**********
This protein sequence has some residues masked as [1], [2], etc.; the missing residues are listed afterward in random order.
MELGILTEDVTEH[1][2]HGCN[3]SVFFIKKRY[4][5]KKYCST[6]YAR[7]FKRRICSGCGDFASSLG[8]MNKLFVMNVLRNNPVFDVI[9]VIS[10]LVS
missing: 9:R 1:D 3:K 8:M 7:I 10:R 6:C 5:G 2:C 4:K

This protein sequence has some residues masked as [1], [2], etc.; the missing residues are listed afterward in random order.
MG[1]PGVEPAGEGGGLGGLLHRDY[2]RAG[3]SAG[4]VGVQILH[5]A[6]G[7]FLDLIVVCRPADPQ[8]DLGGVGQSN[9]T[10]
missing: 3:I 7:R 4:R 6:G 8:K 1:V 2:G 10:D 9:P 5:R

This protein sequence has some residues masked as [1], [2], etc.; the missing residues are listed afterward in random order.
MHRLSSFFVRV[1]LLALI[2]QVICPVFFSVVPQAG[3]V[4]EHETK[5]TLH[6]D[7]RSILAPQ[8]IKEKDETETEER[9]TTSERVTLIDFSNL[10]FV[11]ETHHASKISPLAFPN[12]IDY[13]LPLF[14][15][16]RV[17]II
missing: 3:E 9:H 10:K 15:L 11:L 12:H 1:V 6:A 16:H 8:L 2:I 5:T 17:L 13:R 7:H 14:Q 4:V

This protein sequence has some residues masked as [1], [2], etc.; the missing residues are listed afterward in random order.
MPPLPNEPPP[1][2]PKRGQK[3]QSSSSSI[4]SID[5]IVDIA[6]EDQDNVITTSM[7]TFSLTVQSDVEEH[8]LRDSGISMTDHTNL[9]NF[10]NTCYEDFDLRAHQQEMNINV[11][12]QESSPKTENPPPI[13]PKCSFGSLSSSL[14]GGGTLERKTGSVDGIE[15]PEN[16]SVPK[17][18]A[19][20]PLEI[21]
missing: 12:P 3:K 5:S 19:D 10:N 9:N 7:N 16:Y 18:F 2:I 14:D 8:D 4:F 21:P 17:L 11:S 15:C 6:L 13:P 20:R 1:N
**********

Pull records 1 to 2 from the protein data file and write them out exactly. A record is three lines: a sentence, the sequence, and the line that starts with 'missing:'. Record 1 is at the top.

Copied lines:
This protein sequence has some residues masked as [1], [2], etc.; the missing residues are listed afterward in random order.
MELGILTEDVTEH[1][2]HGCN[3]SVFFIKKRY[4][5]KKYCST[6]YAR[7]FKRRICSGCGDFASSLG[8]MNKLFVMNVLRNNPVFDVI[9]VIS[10]LVS
missing: 9:R 1:D 3:K 8:M 7:I 10:R 6:C 5:G 2:C 4:K

This protein sequence has some residues masked as [1], [2], etc.; the missing residues are listed afterward in random order.
MG[1]PGVEPAGEGGGLGGLLHRDY[2]RAG[3]SAG[4]VGVQILH[5]A[6]G[7]FLDLIVVCRPADPQ[8]DLGGVGQSN[9]T[10]
missing: 3:I 7:R 4:R 6:G 8:K 1:V 2:G 10:D 9:P 5:R